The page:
Scalable Method Discovered for Recycling Concrete with Near-Zero Emissions


From Construction Waste to New Concrete: Breakthrough Enables Endless Recycling

In a potential game-changer for reducing global emissions, researchers at the University of Cambridge have developed a method to recycle old cement into new, ultra-low emission concrete at an industrial scale. The innovation, which the scientists describe as "an absolute miracle," could play a pivotal role in decarbonizing one of the world's most emission-intensive industries.

Concrete is the second most consumed material on Earth after water and accounts for a staggering 7.5% of total man-made carbon dioxide emissions. With global demand for concrete expected to keep rising to meet infrastructure needs, finding a scalable and cost-effective way to slash emissions from this ubiquitous building material has been one of the world's most vexing decarbonization challenges.

The Cambridge team's breakthrough, published in the journal Nature, involves repurposing electric arc furnaces that are conventionally used for recycling steel. By substituting used cement for the lime flux typically added during steel recycling, the furnaces can simultaneously recycle both steel and cement without additional costs.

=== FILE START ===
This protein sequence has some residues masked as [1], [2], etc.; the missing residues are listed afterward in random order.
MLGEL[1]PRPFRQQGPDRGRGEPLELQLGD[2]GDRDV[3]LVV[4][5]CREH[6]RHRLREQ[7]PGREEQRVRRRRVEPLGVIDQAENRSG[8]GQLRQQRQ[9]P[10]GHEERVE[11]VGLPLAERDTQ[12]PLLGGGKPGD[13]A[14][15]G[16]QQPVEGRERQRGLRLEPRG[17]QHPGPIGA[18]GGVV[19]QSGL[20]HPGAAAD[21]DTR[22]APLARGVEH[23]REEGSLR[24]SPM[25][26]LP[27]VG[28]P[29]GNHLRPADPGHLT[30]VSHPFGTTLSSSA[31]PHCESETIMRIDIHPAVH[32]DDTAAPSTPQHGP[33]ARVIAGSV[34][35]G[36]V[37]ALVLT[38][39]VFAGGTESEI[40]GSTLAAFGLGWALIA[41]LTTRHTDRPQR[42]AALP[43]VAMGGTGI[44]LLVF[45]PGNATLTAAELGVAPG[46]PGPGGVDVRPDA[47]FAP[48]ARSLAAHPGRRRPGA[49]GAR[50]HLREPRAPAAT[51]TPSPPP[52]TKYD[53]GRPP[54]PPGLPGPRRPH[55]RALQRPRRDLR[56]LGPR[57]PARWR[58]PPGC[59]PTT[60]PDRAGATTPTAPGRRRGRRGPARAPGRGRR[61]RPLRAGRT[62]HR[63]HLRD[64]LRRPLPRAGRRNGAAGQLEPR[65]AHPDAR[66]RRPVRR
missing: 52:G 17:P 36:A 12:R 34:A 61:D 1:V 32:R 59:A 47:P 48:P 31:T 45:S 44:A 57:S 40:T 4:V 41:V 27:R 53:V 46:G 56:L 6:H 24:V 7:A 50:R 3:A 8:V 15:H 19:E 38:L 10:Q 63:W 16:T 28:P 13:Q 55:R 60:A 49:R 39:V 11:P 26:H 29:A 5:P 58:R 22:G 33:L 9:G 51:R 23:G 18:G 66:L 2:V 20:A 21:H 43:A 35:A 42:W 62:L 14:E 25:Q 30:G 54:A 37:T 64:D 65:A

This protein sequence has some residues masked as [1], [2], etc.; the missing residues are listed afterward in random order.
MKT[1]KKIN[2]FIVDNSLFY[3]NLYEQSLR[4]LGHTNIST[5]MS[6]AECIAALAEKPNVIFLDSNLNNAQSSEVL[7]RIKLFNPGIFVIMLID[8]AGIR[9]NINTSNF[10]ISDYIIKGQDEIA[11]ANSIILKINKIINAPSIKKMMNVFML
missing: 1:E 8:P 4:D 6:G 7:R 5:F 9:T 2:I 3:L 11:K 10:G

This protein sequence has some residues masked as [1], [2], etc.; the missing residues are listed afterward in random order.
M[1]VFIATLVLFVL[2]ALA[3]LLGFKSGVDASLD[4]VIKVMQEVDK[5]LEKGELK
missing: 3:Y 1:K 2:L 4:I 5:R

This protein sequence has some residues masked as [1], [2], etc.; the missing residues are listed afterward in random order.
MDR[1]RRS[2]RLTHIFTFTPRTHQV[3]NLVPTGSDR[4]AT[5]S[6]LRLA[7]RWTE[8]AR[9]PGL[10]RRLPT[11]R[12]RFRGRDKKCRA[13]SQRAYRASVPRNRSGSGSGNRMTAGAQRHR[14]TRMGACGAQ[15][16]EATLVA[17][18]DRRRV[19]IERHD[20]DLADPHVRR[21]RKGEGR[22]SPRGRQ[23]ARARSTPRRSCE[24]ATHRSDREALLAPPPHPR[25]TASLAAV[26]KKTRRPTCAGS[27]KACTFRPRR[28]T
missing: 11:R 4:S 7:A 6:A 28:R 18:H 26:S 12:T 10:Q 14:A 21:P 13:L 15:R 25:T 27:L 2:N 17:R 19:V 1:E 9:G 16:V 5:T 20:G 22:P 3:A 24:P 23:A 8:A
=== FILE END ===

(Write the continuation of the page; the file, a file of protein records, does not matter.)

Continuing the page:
"We held workshops with the construction industry on reducing emissions, but one thing they wouldn't consider was a world without cement," said Professor Julian Allwood, who led the research. "We've identified low-hanging fruit for using less cement through careful mixing, but to get to zero emissions, we needed to think outside the box."

During the recycling process, crushed old concrete is fed into the electric arc furnace along with molten steel. The high temperatures reactivate the cement's chemical components, allowing it to be rapidly cooled and reformed into a recycled cement clinker that can be used to produce new concrete.

Recent tests showed this "Cambridge Electric Cement" method can be carried out at industrial scale without compromising concrete performance. If powered by renewable energy, it could eventually produce zero-emission cement at an annual rate of 1 billion tonnes by 2050 – about a quarter of current global production.

"Producing zero emissions cement is an absolute miracle," said Allwood. "But we've also got to reduce the sheer amount of cement and concrete we use, which could be done without sacrificing safety through smarter policies and practices."

While hailing the recycling technology as a breakthrough, the researchers emphasize the need for broader efforts to curb concrete's environmental footprint through more efficient use and alternative construction methods.

"We hope Cambridge Electric Cement will spur governments to recognize that the road to net-zero extends far beyond just the energy sector," Allwood stated. "There are tremendous innovation opportunities across all emissions-intensive industries."